Ever wondered how exhibits are created? Assist Museum Staff with the creation of new exhibits and programs that interpret the history of the Aurora Fire Department, Firefighting, and more. Learn how to utilize primary sources, such as scrapbooks, diaries, and photographs in creating intriguing educational opportunities. Use your hands in creating exhibition displays and design. Perfect for volunteers with an interest in historical research and who are not afraid to think outside the box.
53 N. Broadway, P. O. Box 1782, Aurora 60507, AURORA, IL 60505, US
Aurora Fire Station Preservation Corporation doing business in Illinois under the assumed name of the AURORA REGIONAL FIRE MUSEUM Mission Statement The Aurora Regional Fire Museum is a non-profit, tax exempt, 501(c)3, educational museum whose purpose is to preserve and exhibit the artifacts and history of firefighting, in Aurora and the surrounding areas, as well as teach and promote fire safety and prevention. The organization, Aurora Fire Station Preservation Corporation, was formed in 1989 as a non-profit to save from demolition the 1894 Old Central Fire Station with the intent to operate as a museum. Once the building was saved, appropriate forms were filed with the State of Illinois to do business with a name more appropriate for a museum.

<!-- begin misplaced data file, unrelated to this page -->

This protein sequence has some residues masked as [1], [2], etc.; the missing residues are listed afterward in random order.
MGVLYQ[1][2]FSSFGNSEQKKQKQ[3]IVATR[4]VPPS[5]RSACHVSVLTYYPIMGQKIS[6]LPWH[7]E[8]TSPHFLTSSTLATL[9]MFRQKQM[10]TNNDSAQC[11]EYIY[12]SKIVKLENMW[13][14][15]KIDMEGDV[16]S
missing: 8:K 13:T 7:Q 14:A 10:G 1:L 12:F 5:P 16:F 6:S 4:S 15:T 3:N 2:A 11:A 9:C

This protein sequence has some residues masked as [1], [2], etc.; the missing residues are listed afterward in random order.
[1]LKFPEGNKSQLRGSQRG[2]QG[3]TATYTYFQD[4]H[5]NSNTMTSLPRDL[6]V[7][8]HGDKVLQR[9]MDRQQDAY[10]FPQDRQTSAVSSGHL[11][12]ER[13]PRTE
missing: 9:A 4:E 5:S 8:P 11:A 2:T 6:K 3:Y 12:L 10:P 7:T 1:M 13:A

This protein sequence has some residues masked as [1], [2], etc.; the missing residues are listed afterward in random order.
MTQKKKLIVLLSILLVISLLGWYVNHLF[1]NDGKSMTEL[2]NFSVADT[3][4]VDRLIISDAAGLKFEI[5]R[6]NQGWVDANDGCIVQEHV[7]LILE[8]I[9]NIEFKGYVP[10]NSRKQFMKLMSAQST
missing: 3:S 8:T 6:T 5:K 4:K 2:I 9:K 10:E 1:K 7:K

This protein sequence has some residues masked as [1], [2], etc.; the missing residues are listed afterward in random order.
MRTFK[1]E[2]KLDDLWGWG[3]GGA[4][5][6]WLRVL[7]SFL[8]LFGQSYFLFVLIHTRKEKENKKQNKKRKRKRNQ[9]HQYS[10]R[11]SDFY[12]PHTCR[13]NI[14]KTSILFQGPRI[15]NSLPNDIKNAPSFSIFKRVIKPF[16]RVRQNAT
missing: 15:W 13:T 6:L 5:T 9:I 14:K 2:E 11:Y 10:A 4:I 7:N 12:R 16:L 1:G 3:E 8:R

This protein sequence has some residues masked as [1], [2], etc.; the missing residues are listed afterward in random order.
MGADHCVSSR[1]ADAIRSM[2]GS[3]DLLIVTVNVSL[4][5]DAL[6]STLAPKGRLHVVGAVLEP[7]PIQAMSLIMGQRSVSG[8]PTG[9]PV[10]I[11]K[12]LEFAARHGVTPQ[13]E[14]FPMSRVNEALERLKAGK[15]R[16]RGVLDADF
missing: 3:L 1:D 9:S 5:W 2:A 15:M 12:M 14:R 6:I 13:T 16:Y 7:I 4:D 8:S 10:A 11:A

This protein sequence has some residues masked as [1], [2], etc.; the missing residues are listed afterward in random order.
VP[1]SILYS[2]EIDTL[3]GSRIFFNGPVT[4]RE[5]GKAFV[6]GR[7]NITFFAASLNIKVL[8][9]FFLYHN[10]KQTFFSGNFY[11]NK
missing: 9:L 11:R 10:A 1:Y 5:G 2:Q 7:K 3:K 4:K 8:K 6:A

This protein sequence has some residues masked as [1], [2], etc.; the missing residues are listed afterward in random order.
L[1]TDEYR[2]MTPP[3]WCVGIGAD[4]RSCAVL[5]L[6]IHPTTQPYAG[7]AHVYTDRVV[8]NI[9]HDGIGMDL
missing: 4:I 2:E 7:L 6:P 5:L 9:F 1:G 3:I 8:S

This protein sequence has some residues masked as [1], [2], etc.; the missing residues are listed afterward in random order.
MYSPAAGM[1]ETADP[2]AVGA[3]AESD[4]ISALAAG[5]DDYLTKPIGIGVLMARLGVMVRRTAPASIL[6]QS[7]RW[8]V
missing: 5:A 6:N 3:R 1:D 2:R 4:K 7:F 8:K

The Aurora Regional Fire Museum is located in Aurora's fully restored 1894 Central Fire Station and features a variety of family-friendly, hands-on, interactive exhibits, designed to educate and entertain.
The independent, non-profit, museum attracts between five and seven thousand visitors annually from a wide geographic area. The museum also offers group tours, hosts a variety of lectures and educational programs in it's fifty-seat auditorium, and participates in numerous special events, parades, community festivals.
The museum's primary exhibit, "Getting There, Getting Water, Getting Rescued" traces the evolution of the tools and technology used by firefighters. Visitors can pass a leather fire bucket from the early 1800s. See the horse stalls and the "real" fire horses. Marvel at the strange looking Vajen-Bader smoke mask. See and hear to how modern fire apparatus clears the streets with sirens, air horns, and devices that change traffic lights green. Watch vintage film clips of firefighters and fire engines on five video touch-screens.
The Aurora Regional Fire Museum's collection is comprised of five pieces of fire apparatus (ranging from the 1850s through the 1940s), 5,000 artifacts, and over 10,000 photographs and archival documents in a research collection.